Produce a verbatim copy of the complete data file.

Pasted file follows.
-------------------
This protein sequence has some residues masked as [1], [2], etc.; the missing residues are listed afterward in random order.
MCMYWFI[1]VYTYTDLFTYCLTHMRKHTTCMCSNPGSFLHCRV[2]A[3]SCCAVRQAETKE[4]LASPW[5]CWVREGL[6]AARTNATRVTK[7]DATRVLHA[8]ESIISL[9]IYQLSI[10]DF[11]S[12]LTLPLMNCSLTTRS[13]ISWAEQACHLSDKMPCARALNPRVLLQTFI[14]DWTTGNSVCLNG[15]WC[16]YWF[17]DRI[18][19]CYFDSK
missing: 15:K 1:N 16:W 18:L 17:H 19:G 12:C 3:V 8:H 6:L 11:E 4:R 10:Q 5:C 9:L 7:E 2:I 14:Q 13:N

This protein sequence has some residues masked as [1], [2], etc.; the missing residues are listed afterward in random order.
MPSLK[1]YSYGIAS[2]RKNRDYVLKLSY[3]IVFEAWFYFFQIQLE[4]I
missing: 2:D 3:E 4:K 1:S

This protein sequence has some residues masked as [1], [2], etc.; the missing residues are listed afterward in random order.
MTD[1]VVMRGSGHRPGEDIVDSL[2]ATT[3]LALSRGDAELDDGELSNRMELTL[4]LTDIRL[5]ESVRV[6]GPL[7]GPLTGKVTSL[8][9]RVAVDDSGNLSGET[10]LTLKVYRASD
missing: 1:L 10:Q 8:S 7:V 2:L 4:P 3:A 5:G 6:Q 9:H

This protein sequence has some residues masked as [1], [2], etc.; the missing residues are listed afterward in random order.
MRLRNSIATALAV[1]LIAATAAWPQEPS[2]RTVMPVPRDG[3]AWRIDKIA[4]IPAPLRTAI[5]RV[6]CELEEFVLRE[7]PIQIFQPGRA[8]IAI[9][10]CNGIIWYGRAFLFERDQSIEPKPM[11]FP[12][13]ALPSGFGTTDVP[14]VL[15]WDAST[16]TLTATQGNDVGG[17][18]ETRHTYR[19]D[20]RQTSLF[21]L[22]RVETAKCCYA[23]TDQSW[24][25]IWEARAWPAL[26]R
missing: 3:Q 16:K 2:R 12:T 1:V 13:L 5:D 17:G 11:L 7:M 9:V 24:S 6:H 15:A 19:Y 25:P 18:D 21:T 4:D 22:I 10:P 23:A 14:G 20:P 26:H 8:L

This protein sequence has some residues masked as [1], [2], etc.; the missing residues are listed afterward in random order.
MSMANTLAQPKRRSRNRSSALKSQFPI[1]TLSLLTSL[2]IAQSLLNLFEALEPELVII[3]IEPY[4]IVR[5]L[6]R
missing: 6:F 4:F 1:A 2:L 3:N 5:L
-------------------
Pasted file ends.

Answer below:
This protein sequence has some residues masked as [1], [2], etc.; the missing residues are listed afterward in random order.
MCMYWFI[1]VYTYTDLFTYCLTHMRKHTTCMCSNPGSFLHCRV[2]A[3]SCCAVRQAETKE[4]LASPW[5]CWVREGL[6]AARTNATRVTK[7]DATRVLHA[8]ESIISL[9]IYQLSI[10]DF[11]S[12]LTLPLMNCSLTTRS[13]ISWAEQACHLSDKMPCARALNPRVLLQTFI[14]DWTTGNSVCLNG[15]WC[16]YWF[17]DRI[18][19]CYFDSK
missing: 15:K 1:N 16:W 18:L 17:H 19:G 12:C 3:V 8:H 6:L 11:E 4:R 10:Q 5:C 9:L 7:E 2:I 14:Q 13:N

This protein sequence has some residues masked as [1], [2], etc.; the missing residues are listed afterward in random order.
MPSLK[1]YSYGIAS[2]RKNRDYVLKLSY[3]IVFEAWFYFFQIQLE[4]I
missing: 2:D 3:E 4:K 1:S

This protein sequence has some residues masked as [1], [2], etc.; the missing residues are listed afterward in random order.
MTD[1]VVMRGSGHRPGEDIVDSL[2]ATT[3]LALSRGDAELDDGELSNRMELTL[4]LTDIRL[5]ESVRV[6]GPL[7]GPLTGKVTSL[8][9]RVAVDDSGNLSGET[10]LTLKVYRASD
missing: 1:L 10:Q 8:S 7:V 2:L 4:P 3:A 5:G 6:Q 9:H

This protein sequence has some residues masked as [1], [2], etc.; the missing residues are listed afterward in random order.
MRLRNSIATALAV[1]LIAATAAWPQEPS[2]RTVMPVPRDG[3]AWRIDKIA[4]IPAPLRTAI[5]RV[6]CELEEFVLRE[7]PIQIFQPGRA[8]IAI[9][10]CNGIIWYGRAFLFERDQSIEPKPM[11]FP[12][13]ALPSGFGTTDVP[14]VL[15]WDAST[16]TLTATQGNDVGG[17][18]ETRHTYR[19]D[20]RQTSLF[21]L[22]RVETAKCCYA[23]TDQSW[24][25]IWEARAWPAL[26]R
missing: 3:Q 16:K 2:R 12:T 1:V 13:L 5:D 17:G 11:L 7:M 9:V 24:S 6:H 15:A 19:Y 25:P 18:D 21:T 4:D 22:I 10:P 23:A 14:G 20:P 26:H 8:L

This protein sequence has some residues masked as [1], [2], etc.; the missing residues are listed afterward in random order.
MSMANTLAQPKRRSRNRSSALKSQFPI[1]TLSLLTSL[2]IAQSLLNLFEALEPELVII[3]IEPY[4]IVR[5]L[6]R
missing: 6:F 4:F 1:A 2:L 3:N 5:L